When we moved into our renovated house in late October 2005 I said to my husband, “We should host Thanksgiving this year.” We finally had a real dining room after living in our shoebox on the Upper West Side.
“No one will come,” he said.
I knew he was right. No one wants a turkey-less Thanksgiving. I resigned myself to a meal at someone else’s house, cringing at the sight of a gravy-dripping bird proudly displayed in the center of a dining room table.
It was either that or dinner for three, which my husband, daughter and I did one year.
This year there’s a twist in the family drama. Various dysfunctions among siblings, parents and even a friend prevent others from hosting. My dining room will be christened for Thanksgiving. What I’m most grateful for is the chance to gather nearly a dozen people for a meat-less harvest meal.
I stopped eating meat 30 years ago, the day I arrived at college. The decision was not borne of some great moral struggle, though I’ve always had a deep, abiding love for animals. I eat cheese and eggs. I never saw vegetarianism as a movement or something to broadcast, much less proselytize about.
Now I do.
Now I know far too much to hope only my husband (a vegetarian since we got together a decade ago) and my seven-year-old daughter will follow my lead. Now I hope to convince as many humans as I can to think about the connection between what they eat and how it was raised. I want to do whatever I’m able to connect the dots between E-coli and factory farming. I’m urging everyone I come in contact with to watch the documentary “Food Inc,” even though I spent a good portion of it crouching behind the seat, cupping my ears.
Food Inc. showed me I had work to do. I hadn’t made the connection that cheese I’d been buying at stores like Whole Foods might be made with milk from factory-farm cows. That next Thursday, I found a local cheese artisan, Shepherd Valley of New Jersey, at my town’s farm market. During the weekend, my family visited this amazing sheep farm that is responsible for the most delicious, grass-fed cheese. The butter I bought at their farm store showed me I had no idea what real butter tastes like.
I read egg cartons as carefully as I read bank statements. I know free-range and cage-free and all that marketing hullabaloo does not insure laying hens are living a humane existence. I try my best. Sometimes the twee farmy name on the cartoon makes me reach for a particular brand. Until I stop procrastinating and raise chickens (which I’ve been swearing to do since I moved to a big piece of land in suburbia) I will not be satisfied that I’m eating ethically-grown eggs.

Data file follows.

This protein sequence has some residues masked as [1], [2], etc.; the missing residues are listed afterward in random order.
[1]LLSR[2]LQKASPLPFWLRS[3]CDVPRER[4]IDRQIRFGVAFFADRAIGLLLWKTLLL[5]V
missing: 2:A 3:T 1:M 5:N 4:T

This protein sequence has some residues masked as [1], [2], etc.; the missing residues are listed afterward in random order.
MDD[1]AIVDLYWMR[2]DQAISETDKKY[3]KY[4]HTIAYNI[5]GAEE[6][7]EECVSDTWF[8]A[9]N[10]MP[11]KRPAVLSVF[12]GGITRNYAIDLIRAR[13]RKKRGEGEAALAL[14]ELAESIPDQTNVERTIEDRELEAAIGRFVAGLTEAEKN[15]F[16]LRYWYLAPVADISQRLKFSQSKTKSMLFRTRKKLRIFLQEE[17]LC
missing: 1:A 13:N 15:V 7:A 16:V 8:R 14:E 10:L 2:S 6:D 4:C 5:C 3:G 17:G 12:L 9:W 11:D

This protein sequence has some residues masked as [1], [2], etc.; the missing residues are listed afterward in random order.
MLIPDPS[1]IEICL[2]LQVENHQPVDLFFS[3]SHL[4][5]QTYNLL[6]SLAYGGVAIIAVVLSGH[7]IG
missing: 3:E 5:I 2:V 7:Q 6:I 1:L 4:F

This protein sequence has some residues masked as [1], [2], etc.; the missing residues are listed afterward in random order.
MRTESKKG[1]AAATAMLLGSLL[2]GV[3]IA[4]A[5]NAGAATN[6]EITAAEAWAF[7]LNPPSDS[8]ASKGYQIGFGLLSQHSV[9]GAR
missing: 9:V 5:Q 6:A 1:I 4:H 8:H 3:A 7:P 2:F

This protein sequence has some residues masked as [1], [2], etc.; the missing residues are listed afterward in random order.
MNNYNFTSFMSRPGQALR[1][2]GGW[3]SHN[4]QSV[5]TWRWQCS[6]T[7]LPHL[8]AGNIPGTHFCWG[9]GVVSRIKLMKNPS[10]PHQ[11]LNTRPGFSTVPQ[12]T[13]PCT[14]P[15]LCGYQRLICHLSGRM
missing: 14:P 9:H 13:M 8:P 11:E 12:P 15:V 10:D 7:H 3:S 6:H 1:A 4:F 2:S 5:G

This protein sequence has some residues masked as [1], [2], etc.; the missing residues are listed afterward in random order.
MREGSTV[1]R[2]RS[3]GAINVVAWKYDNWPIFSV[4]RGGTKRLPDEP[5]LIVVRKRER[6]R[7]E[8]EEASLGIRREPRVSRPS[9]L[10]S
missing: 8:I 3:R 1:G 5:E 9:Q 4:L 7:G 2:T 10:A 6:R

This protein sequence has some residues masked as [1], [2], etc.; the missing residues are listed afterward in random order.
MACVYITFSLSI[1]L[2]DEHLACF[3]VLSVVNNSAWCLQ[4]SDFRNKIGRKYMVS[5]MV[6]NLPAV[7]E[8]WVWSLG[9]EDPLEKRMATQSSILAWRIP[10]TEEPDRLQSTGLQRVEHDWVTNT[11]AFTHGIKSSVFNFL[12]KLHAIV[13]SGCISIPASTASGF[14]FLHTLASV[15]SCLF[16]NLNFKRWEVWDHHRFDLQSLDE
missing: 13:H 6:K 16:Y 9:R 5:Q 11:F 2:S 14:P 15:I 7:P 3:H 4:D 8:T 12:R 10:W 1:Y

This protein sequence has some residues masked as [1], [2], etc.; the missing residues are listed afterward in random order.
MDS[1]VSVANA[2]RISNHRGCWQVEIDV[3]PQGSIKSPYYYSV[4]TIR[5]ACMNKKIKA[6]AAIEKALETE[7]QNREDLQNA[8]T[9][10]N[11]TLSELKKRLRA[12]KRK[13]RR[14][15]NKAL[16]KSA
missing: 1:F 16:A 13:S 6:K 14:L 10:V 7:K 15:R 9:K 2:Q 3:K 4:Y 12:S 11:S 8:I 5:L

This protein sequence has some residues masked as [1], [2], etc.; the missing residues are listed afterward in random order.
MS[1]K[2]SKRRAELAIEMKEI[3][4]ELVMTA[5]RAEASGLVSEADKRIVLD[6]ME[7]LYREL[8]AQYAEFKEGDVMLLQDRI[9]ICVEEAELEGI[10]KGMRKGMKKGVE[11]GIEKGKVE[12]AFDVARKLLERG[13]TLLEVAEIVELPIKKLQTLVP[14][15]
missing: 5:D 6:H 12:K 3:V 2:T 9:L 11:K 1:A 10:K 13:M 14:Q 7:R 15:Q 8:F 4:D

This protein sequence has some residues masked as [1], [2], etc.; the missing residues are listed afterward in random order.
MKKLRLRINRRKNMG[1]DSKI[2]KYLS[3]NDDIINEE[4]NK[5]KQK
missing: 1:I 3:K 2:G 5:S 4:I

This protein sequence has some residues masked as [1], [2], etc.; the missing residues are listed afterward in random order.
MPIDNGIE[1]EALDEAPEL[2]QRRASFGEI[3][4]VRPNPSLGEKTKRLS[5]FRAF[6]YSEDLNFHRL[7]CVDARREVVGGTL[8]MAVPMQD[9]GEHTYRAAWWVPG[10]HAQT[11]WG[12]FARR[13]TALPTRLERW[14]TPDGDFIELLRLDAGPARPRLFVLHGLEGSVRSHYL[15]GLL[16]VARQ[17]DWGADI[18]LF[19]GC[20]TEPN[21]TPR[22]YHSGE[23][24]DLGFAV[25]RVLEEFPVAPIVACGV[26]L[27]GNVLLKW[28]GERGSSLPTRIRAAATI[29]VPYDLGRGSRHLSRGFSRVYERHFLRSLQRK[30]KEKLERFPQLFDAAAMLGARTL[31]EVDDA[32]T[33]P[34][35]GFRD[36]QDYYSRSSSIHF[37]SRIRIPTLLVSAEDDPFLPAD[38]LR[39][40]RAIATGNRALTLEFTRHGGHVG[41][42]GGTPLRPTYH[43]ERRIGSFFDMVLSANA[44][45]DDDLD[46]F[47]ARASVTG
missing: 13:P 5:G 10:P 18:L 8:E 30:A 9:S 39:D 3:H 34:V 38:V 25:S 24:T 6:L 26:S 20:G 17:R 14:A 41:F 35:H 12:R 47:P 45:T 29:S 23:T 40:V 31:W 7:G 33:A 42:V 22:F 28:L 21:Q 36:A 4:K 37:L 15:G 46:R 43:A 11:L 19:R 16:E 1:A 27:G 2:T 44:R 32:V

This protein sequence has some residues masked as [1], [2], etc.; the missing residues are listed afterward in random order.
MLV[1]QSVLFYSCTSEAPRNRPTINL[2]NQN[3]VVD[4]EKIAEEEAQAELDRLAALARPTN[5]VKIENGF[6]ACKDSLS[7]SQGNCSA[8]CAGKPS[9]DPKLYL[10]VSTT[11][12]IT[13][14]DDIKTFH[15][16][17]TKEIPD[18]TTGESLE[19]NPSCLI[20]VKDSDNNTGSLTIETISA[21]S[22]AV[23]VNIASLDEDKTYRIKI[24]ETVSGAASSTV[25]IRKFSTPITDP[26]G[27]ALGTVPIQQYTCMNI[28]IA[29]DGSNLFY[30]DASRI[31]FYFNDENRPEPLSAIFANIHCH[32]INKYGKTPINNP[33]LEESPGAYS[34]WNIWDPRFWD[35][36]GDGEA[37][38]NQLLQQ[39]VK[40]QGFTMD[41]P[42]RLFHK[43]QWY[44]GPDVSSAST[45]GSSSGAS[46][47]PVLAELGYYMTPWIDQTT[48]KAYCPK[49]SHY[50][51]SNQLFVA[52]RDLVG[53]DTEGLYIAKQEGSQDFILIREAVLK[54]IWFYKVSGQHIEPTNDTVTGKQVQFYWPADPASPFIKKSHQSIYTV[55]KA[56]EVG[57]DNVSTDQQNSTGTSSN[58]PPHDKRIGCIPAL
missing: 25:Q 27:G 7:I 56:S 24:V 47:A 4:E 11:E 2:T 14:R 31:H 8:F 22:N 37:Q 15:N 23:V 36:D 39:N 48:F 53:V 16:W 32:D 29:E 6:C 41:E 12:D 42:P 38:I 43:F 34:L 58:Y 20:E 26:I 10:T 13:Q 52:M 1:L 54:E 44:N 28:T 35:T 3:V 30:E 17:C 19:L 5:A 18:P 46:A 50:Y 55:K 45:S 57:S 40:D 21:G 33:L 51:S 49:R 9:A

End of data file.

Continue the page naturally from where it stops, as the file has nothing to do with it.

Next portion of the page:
We live with so many disconnects. So much about how we live and what we’re exposed to makes us feel powerless. Eating is an exception. Eating is the great equalizer. I can be conscious about every food I choose or reject. With every trip to the health food store or farm market or the farm out yonder I can teach my daughter she never ever has to set foot in an A&P. Or more importantly, what she eats has a story. And every story has something to do with dirt or a tree or an animal. And she has a place in this cycle of life.
I’m already anticipating a few wise cracks over the dinner table on Thanksgiving. Just for sport, you know. I could launch into a lecture on how turkeys have been so genetically modified that they are incapable of natural reproduction. Or I can cook up a harvest feast of my husband’s home-made breads, creamy potato leek soup, sweet potato fries, fresh salads and other vegetables dishes that will leave everyone just as stuffed and overfed as they would otherwise be.
If I’m really lucky, right before we gather around the table before dusk, someone will notice the sound of crunching leaves outside the window. The kids will run over first and squeal with delight at the brood of wild turkeys pecking at the lawn. The rest of us will not be able to resist watching these iridescent feathery creatures pursuing subsistence.
I love these birds. They are always a great source of pleasure and humor. But on Thanksgiving, I will raise my glass to them and whisper “lucky you.”